NEWS RELEASE · 29th April 2011
M S Craven
A giant mass of floating debris swept out into the ocean by the Japanese tsunami is predicted to potentially reach the West Coast in three years. British Columbia needs to prepare for the floating debris that will threaten our coastline.
More than 200,000 buildings were swept out by the enormous waves which followed the March 11th 9.0 quake.
There have been reports of human remains, cars, tractor-trailers, capsized ships and whole houses floating in open waters.
Even more terrifying are the predictions of U.S. oceanographer Curtis Ebbesmeyer, who expects human feet still in their shoes, to wash up on the West Coast within three years.
Mr.Ebbesmeyer, a Seattle oceanographer who has spent decades tracking flotsam, told reporters: “I'm expecting parts of houses, whole boats and feet in sneakers to wash up. Several thousand bodies were washed out to sea following the disaster and while most of the limbs will come apart and break down in the water, feet encased in shoes will float.”
“I'm expecting the unexpected,” he added.
Scientists have stated that the first bits of debris from Japan are due to reach the West Coast within a year's time after being carried by currents toward the West Coast of North America. They will then turn toward Hawaii and back again toward Asia, circulating in what is known as the North Pacific Gyre.
Mr.Ebbesmeyer stated: “If you put a major city through a trash grinder and sprinkle it on the water, that's what you're dealing with. If the items aren't blown ashore by winds or get caught up in another oceanic gyre, they'll continue to drift in the North Pacific loop and complete the circle in about six years.”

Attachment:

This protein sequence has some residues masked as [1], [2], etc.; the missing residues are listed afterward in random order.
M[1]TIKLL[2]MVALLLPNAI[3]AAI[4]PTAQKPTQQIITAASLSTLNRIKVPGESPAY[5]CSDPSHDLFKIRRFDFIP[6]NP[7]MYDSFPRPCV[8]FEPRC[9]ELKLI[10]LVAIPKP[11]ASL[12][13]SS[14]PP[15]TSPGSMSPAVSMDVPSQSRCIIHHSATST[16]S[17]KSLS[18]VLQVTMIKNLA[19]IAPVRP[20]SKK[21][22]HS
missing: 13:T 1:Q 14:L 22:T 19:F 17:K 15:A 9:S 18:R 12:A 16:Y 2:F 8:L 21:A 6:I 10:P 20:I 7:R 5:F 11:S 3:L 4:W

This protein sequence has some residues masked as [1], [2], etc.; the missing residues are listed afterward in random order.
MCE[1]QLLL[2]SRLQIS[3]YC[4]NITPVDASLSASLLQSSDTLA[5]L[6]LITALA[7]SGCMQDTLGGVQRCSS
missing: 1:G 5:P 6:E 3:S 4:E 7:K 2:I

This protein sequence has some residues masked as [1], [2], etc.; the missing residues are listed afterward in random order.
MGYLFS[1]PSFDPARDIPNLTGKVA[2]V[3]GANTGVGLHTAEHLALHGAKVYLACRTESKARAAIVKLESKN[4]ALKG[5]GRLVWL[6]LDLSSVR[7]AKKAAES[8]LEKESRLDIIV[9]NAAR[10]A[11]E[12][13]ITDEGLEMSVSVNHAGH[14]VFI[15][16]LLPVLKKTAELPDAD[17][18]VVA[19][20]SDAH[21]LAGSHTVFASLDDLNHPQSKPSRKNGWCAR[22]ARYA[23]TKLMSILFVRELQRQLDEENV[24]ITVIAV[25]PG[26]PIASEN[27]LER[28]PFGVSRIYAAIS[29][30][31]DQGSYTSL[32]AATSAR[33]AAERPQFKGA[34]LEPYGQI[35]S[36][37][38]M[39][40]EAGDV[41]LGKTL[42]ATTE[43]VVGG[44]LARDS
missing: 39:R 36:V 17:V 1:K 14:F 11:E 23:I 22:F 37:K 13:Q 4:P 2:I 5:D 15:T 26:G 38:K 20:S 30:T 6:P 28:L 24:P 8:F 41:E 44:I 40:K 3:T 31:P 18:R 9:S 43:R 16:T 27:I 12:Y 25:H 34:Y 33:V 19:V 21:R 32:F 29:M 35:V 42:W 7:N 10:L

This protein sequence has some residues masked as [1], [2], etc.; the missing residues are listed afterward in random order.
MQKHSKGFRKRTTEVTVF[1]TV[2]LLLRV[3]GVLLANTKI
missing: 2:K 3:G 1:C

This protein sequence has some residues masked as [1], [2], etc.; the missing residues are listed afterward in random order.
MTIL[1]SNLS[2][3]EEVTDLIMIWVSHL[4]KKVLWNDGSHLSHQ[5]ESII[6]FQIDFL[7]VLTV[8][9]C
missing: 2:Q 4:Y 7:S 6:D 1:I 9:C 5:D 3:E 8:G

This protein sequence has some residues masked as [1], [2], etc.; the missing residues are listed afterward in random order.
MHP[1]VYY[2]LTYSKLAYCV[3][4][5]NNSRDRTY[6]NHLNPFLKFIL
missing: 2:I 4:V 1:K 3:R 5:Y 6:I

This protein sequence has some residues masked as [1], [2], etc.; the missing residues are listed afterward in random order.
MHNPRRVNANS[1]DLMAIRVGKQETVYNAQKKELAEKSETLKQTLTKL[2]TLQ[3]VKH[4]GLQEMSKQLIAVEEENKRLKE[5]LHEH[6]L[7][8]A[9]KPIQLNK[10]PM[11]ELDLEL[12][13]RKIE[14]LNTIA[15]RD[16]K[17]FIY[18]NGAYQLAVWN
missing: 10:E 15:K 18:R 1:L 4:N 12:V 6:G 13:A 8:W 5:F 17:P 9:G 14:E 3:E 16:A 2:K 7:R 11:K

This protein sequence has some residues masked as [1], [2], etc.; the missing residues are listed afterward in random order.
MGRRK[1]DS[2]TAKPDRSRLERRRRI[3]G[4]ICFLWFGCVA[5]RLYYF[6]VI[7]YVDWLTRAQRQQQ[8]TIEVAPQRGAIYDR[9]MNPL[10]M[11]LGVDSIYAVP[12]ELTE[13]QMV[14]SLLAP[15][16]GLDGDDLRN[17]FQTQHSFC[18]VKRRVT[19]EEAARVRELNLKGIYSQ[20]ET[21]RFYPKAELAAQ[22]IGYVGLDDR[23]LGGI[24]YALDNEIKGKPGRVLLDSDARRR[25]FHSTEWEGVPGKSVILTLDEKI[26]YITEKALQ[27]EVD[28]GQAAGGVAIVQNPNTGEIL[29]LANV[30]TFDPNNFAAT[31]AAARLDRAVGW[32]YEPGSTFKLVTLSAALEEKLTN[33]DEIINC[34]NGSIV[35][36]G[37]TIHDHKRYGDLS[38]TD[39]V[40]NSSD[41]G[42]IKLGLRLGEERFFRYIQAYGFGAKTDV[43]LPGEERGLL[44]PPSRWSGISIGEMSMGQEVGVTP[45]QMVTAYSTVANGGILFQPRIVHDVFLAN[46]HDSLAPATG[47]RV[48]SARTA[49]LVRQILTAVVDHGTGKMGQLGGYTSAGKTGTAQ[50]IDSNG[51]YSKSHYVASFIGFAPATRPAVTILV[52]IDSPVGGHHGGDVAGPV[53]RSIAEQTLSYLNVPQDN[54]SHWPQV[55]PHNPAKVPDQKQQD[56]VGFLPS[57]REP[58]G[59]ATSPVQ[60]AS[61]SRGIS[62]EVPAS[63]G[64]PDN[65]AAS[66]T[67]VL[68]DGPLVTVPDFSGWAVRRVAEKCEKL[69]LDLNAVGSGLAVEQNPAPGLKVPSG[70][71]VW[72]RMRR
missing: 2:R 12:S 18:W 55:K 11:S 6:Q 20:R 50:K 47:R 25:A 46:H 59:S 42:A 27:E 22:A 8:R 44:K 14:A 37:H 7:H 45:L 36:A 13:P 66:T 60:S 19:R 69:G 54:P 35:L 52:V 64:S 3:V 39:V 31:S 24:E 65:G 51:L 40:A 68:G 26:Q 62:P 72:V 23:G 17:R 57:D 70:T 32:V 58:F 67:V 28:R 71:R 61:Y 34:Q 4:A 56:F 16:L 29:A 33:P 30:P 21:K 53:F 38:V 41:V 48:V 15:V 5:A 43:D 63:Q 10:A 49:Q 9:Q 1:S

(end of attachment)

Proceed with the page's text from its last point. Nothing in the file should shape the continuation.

According to James Hevezi, chair of the American College of Radiology Commission on Medical Physics, some of the debris to hit the West Coast may be radioactive following the devastation at Japanese nuclear power plants.
Curt Peterson, a coastal oceanographer and professor of in the geology department at Portland State University in Oregon has said that “The material that is actually blown in will be a fraction of the tsunami debris. Some will break up in transit; a lot of it will miss the US coast. Also some will split up and head up to Gulf of Alaska and (British Columbia).”
“All this debris will find a way to reach the West Coast or stop in the Great Pacific Garbage Patch: a swirling mass of concentrated marine litter in the Pacific Ocean” said Luca Centurioni, a researcher at Scripps Institution of Oceanography, UC San Diego.
Much of the debris is plastic, which doesn't completely break down. That raises concerns about marine pollution and the potential harm to marine life. The Author has prepared a proposal which hopefully will be well received so British Columbia can prepare to protect its greatest resource of all, the coastline and marine life.
The currents in the Pacific Ocean that will push the debris around from Japan to the West Coast and then back again